Earlier this week, the Anchorage Daily News published an editorial that, while it's a valid opinion, it also shows the wrong thinking in Alaska that's threatening to destroy their entire tourism industry as they now know it.
The situation the opinion piece addresses is the legislature trying to set the standards for cruise ships' waste water emissions. More strict standards were mandated in the 2006 citizens' initiative (which also added the infamous $50 tax among numerous other taxes and fees), but like everything else in the measure, it was left to the legislature to actually write the law (including the exact specifications) and implement it. According to the cruise lines, equipment with the technology to meet the standards that the state wants to set isn't even on the market yet, and once it is, it will take a couple of years to obtain it and get it installed.
The cruise lines have been working with the legislature to reach some sort of compromise and set some standards under which they can continue to operate. The mechanism the legislature seems to be now leaning toward is creating a panel which would study the ability of the cruise lines to meet the standards and the economic feasibility of it and have the panel report back in 2012 and 2014. Those dates seem to be in line with when the industry says the equipment will come onto the market and when they can get it installed.
The newspaper seems to be assuming that referring the issue to the panel for further study equates to the death of the idea. In the opinion piece, they say they want absolute deadlines set for those dates.
We see this as an example of the mindset in Alaska which could in the end destroy one of the state's most profitable sources of income and employment.
The major assumption this thinking has is that the state holds all the cards and the cruise industry will ultimately accept whatever conditions are placed upon their operation there. It is true that the state can dictate the conditions for cruise lines to operate there, but the fallacious part of the assumption is that the cruise industry will do whatever they need to do to continue to operate cruises to Alaska. If the state sets standards unreasonably high that it will be impossible or very difficult for the cruise industry to meet, they are a very mobile industry which can disappear almost overnight if necessary.
The thinking in Alaska that the ADN represents, forgets that cruise lines exist only to make money for their investors, and times have changed both in the cruise industry and in Alaska. Pricing for cruises is currently down, and the state has already added tremendously to the cost side of the equation in the Alaska market. As a result, there are now other markets where it's more profitable to operate cruises than in Alaska, and there are more opening all the time.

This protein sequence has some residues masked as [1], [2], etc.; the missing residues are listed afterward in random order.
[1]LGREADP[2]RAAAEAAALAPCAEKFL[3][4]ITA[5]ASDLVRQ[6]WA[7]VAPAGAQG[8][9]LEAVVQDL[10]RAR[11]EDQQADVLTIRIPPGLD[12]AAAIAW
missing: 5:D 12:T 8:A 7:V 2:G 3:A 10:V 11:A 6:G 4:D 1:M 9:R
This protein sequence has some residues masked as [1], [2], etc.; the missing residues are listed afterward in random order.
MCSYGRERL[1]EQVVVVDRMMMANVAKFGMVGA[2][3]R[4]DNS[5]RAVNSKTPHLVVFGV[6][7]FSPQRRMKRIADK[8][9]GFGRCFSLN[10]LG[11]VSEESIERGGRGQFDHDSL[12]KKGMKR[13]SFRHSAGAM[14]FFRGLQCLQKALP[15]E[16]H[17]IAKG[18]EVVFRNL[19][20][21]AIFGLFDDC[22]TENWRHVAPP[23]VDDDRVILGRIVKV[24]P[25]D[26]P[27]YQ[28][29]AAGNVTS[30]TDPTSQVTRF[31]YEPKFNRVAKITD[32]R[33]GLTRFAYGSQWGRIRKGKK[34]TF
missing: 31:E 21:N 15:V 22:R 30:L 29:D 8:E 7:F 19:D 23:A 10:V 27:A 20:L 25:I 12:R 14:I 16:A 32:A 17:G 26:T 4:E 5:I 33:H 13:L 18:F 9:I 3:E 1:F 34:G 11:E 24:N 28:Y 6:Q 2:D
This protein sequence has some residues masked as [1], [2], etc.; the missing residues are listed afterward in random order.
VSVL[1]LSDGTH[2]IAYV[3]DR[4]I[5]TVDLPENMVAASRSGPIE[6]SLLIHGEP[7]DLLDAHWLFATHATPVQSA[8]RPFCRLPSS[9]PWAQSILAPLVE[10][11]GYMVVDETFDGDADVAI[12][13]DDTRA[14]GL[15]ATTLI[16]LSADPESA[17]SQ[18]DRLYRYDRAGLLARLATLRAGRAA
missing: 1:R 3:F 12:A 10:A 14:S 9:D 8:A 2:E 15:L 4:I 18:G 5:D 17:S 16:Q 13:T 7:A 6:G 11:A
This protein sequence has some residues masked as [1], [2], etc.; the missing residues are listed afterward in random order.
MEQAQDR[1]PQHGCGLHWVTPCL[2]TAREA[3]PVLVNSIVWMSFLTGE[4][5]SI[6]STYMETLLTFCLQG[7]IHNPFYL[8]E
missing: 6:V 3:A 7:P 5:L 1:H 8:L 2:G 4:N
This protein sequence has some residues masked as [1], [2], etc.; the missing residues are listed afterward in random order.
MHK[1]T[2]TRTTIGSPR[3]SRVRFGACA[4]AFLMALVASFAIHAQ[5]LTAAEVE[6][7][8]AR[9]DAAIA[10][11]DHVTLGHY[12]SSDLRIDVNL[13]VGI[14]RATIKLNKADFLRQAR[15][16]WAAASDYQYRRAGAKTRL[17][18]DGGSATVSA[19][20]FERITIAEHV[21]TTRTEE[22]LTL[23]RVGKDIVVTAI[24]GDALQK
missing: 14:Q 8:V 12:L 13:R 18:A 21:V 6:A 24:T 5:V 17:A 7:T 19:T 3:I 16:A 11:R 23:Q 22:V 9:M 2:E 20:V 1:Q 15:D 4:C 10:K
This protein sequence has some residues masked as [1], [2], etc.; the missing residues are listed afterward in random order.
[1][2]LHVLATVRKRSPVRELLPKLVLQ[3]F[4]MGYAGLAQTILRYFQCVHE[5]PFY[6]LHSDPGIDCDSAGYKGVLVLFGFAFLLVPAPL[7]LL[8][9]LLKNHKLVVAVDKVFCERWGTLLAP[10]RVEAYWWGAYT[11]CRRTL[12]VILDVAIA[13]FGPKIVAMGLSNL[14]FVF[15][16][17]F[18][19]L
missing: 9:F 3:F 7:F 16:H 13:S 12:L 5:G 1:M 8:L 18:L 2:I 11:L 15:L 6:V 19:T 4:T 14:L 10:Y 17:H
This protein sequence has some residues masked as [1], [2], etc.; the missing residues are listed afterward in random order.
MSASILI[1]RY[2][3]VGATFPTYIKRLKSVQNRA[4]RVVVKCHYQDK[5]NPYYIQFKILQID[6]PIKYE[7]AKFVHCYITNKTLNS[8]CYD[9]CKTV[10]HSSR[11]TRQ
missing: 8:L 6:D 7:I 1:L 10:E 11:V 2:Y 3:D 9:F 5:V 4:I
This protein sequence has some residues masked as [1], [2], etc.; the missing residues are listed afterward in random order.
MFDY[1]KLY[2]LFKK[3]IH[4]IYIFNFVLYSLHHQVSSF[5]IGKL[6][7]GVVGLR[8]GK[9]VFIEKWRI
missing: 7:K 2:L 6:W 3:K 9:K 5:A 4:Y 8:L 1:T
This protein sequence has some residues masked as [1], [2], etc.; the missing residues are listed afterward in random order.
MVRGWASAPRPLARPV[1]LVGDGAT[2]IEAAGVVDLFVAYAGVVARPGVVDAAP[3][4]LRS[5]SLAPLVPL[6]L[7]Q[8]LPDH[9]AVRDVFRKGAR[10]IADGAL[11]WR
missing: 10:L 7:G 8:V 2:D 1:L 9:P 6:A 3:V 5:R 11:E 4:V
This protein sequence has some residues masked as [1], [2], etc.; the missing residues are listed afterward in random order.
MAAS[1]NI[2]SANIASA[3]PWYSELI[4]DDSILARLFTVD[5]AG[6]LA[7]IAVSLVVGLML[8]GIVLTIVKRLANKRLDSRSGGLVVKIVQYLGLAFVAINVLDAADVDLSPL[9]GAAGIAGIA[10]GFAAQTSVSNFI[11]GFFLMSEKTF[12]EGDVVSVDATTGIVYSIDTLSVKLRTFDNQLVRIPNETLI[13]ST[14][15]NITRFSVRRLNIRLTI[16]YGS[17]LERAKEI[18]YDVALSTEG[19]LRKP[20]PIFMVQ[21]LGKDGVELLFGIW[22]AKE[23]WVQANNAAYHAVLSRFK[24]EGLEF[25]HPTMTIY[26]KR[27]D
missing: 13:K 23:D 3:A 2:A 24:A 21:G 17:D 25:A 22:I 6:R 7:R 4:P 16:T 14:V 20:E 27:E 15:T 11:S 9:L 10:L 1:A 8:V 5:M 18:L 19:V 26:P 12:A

Yes, the cruise lines have assets on land in Alaska that they don't have elsewhere, but the cruise lines are demonstrating their willingness to walk away from those. Next year they are intentionally planning to operate them below capacity as they shrink the supply of cruise berths in the market in an effort to increase pricing. It's much easier today to envision the cruise industry leaving Alaska than it has ever been in the past.
The other part of the mindset that's wrong in Alaska is to not consider a certain degree of pollution by the cruise industry acceptable. It's great to aspire to zero pollution, but in reality Alaskans are already compromising those ideals for themselves. Alaskans are driving cars that are polluting the air, and their cities are putting waste into the water that are nowhere close to the standards they want to require of cruise ships because they know it's economically unfeasible to suddenly require their cars and cities to meet the same air and water standards.
With that in mind, they need to start thinking about there being some middle ground between the ideal they want and what's realistic for the cruise industry to meet at a cost they can afford and that the consumer will be willing to pay to come to Alaska. If Alaskans adhere to the ideal, instead of reality, that's OK, but they must also recognize that it seems they will also be facing a future without a cruise industry - and the economic benefits and jobs it brings to their state.
You can read the Anchorage Daily News editorial on the ADN site, but you will have to scroll down after you click on the link.
This article originally appeared in the April 9, 2009, edition of Cruise News Daily.